The first detailed images beamed back by NASA's New Horizons after the flyby of Ultima Thule -- the most distant and possibly oldest space object ever explored -- show that the icy 'worldlet' resembles a reddish snowman.
The first detailed images beamed back by NASA’s New Horizons after the flyby of Ultima Thule — the most distant and possibly oldest space object ever explored — show that the icy ‘worldlet’ resembles a reddish snowman. Its appearance, unlike anything we have seen before, illuminates the processes that built the planets four and a half billion years ago, the US space agency said in a statement.
“The flyby is a historic achievement,” said New Horizons Principal Investigator Alan Stern of the Southwest Research Institute in the US. “Never before has any spacecraft team tracked down such a small body at such high speed so far away in the abyss of space. New Horizons has set a new bar for state-of-the-art spacecraft navigation,” Stern said.
Based on fuzzy images obtained earlier, the scientists had said that Ultima Thule resembled a bowling pin. However, the new images — taken from as close as 27,000 kilometres on approach — revealed Ultima Thule as a “contact binary,” consisting of two connected spheres, resembling a snowman.
End to end, the world measures 31 kilometers in length. The team has dubbed the larger sphere “Ultima” and the smaller sphere “Thule”.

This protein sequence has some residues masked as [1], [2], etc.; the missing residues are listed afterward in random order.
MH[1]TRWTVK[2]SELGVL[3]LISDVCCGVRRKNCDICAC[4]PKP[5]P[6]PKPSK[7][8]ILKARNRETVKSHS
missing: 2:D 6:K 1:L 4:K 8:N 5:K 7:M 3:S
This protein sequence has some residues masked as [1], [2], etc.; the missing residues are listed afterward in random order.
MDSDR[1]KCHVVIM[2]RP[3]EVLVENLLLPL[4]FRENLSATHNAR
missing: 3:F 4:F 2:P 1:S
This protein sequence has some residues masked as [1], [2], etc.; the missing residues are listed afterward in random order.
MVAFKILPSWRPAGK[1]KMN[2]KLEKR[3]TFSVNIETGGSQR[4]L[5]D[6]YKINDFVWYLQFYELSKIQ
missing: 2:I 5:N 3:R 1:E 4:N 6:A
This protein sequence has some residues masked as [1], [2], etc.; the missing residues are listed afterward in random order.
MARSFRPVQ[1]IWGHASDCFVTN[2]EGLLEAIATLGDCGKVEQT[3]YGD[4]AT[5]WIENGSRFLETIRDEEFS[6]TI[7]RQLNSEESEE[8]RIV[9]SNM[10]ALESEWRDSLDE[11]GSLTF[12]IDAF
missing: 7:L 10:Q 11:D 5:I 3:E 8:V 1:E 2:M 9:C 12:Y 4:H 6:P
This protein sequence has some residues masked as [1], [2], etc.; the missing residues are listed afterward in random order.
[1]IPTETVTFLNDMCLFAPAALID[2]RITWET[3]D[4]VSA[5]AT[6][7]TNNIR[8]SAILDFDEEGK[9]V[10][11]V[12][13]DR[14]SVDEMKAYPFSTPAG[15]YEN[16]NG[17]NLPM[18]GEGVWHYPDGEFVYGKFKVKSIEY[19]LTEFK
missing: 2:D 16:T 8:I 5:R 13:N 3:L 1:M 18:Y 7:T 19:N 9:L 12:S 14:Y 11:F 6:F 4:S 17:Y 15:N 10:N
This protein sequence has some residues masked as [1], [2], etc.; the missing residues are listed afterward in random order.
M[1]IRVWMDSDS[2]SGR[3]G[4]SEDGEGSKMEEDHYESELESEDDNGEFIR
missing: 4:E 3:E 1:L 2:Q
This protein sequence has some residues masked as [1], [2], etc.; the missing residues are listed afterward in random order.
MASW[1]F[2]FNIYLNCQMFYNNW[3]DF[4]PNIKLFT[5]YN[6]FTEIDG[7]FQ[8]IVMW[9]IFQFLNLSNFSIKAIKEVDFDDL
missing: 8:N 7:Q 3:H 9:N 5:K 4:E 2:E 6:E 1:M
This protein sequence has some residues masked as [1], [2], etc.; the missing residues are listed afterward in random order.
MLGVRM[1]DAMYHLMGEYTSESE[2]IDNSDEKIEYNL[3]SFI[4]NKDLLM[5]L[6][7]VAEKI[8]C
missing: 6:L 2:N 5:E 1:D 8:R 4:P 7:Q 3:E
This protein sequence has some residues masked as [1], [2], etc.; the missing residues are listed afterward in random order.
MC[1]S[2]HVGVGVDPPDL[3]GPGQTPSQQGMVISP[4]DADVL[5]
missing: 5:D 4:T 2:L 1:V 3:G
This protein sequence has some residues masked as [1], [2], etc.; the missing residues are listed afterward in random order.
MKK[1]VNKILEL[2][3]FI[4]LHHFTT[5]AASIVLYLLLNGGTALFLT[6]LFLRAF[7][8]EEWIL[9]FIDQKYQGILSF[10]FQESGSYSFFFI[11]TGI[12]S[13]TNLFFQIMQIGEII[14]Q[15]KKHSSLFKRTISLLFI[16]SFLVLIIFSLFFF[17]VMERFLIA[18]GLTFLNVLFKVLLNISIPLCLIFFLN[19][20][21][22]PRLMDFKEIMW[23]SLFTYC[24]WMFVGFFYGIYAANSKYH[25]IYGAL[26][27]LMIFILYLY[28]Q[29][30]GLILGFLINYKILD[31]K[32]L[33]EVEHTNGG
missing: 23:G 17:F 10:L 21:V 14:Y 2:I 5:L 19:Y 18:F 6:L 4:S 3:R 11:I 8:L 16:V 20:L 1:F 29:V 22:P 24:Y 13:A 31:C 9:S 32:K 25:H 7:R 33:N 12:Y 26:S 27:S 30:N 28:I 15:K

The two spheres likely joined as early as 99 per cent of the way back to the formation of the solar system, colliding no faster than two cars in a fender-bender. “New Horizons is like a time machine, taking us back to the birth of the solar system. We are seeing a physical representation of the beginning of planetary formation, frozen in time,” said Jeff Moore, New Horizons Geology and Geophysics team lead.
“Studying Ultima Thule is helping us understand how planets form — both those in our own solar system and those orbiting other stars in our galaxy,” said Moore.
Data from the New Year’s Day flyby will continue to arrive over the next weeks and months, with much higher resolution images yet to come. “In the coming months, New Horizons will transmit dozens of data sets to Earth, and we’ll write new chapters in the story of Ultima Thule — and the solar system,” said Helene Winters, New Horizons Project Manager.